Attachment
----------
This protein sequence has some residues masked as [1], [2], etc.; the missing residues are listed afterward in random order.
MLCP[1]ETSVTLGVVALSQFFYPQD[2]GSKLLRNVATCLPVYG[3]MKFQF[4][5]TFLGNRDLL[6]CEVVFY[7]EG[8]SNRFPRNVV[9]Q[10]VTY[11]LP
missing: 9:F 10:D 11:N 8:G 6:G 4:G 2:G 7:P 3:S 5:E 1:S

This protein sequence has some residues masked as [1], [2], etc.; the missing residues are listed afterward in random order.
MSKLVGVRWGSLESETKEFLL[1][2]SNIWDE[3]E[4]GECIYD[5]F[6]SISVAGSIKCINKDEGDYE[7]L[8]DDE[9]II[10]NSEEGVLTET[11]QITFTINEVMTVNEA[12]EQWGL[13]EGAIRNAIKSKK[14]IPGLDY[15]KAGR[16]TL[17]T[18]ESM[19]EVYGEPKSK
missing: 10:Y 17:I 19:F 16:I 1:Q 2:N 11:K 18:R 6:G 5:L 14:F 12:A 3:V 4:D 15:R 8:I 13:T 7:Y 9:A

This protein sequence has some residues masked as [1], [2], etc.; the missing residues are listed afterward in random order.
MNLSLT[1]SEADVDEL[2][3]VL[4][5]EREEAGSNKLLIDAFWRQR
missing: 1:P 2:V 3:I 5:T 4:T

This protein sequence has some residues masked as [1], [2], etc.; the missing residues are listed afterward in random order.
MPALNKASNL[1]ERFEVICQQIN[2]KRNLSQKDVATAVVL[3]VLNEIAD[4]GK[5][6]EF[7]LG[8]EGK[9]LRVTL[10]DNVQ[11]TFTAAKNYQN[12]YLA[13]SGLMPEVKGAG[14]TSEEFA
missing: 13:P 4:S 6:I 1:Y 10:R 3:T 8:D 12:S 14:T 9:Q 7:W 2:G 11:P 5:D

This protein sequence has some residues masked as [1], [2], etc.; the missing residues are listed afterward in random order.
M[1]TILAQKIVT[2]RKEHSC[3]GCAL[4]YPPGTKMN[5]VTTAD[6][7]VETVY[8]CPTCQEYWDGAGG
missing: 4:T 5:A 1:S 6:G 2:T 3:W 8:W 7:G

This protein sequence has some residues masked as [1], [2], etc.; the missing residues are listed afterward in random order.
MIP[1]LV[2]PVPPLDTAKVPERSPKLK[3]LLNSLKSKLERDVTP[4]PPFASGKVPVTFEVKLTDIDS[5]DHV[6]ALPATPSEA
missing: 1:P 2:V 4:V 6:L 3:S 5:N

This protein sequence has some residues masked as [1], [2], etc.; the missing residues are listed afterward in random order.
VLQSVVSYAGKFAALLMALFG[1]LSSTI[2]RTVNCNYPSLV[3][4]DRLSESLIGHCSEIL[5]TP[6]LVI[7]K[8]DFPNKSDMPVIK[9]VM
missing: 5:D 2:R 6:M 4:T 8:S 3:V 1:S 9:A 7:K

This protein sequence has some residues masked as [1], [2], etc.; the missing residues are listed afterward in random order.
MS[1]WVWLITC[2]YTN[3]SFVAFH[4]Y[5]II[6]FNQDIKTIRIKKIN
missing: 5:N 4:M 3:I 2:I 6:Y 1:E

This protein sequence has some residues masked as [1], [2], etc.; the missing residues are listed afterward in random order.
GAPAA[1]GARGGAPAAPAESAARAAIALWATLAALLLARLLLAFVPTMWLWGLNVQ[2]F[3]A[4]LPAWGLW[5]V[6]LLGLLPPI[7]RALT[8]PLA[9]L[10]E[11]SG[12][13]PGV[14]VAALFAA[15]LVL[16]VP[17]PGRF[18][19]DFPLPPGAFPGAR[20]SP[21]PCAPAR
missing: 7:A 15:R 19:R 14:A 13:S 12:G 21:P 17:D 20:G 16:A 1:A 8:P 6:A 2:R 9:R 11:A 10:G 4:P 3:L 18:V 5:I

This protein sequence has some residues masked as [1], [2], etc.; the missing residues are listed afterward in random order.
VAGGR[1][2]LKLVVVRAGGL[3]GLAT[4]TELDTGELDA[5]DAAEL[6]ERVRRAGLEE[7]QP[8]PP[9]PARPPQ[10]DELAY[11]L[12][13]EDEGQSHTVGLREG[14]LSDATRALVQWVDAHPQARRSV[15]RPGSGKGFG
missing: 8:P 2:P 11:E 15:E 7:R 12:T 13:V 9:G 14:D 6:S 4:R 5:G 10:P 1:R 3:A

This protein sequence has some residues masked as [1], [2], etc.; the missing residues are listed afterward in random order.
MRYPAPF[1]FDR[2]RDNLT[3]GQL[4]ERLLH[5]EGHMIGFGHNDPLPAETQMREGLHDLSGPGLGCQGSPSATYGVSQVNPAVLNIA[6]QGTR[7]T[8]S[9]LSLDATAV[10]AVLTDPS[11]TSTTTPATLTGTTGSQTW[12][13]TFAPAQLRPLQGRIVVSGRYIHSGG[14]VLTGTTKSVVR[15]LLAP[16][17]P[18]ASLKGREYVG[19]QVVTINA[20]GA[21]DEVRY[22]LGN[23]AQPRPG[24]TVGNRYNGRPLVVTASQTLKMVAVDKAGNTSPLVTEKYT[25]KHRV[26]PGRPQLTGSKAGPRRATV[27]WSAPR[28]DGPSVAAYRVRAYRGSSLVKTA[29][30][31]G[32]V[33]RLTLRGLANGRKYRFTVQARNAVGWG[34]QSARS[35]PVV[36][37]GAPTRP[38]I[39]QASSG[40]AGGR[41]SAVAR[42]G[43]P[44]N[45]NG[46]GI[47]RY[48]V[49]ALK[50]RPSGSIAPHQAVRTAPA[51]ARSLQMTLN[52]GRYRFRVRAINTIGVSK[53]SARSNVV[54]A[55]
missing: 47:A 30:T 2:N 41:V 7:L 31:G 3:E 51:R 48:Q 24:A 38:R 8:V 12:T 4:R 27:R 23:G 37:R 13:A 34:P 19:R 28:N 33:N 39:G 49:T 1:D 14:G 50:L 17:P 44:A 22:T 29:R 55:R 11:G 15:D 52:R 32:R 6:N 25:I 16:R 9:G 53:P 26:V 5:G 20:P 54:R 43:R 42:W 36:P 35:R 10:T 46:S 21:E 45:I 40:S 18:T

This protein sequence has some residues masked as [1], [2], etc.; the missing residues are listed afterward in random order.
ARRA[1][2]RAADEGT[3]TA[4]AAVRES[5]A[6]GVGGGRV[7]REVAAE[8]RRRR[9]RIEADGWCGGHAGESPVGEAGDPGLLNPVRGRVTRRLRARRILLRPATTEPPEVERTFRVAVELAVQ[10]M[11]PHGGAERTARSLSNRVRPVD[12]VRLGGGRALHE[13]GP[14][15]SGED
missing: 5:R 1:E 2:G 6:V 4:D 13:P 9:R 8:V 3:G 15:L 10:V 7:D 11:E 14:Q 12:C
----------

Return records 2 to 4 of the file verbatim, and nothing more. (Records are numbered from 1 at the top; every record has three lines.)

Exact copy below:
This protein sequence has some residues masked as [1], [2], etc.; the missing residues are listed afterward in random order.
MSKLVGVRWGSLESETKEFLL[1][2]SNIWDE[3]E[4]GECIYD[5]F[6]SISVAGSIKCINKDEGDYE[7]L[8]DDE[9]II[10]NSEEGVLTET[11]QITFTINEVMTVNEA[12]EQWGL[13]EGAIRNAIKSKK[14]IPGLDY[15]KAGR[16]TL[17]T[18]ESM[19]EVYGEPKSK
missing: 10:Y 17:I 19:F 16:I 1:Q 2:N 11:K 18:R 6:G 5:L 14:F 12:A 3:V 4:D 15:R 8:I 13:T 7:Y 9:A

This protein sequence has some residues masked as [1], [2], etc.; the missing residues are listed afterward in random order.
MNLSLT[1]SEADVDEL[2][3]VL[4][5]EREEAGSNKLLIDAFWRQR
missing: 1:P 2:V 3:I 5:T 4:T

This protein sequence has some residues masked as [1], [2], etc.; the missing residues are listed afterward in random order.
MPALNKASNL[1]ERFEVICQQIN[2]KRNLSQKDVATAVVL[3]VLNEIAD[4]GK[5][6]EF[7]LG[8]EGK[9]LRVTL[10]DNVQ[11]TFTAAKNYQN[12]YLA[13]SGLMPEVKGAG[14]TSEEFA
missing: 13:P 4:S 6:I 1:Y 10:R 3:T 8:D 12:S 14:T 9:Q 7:W 2:G 11:P 5:D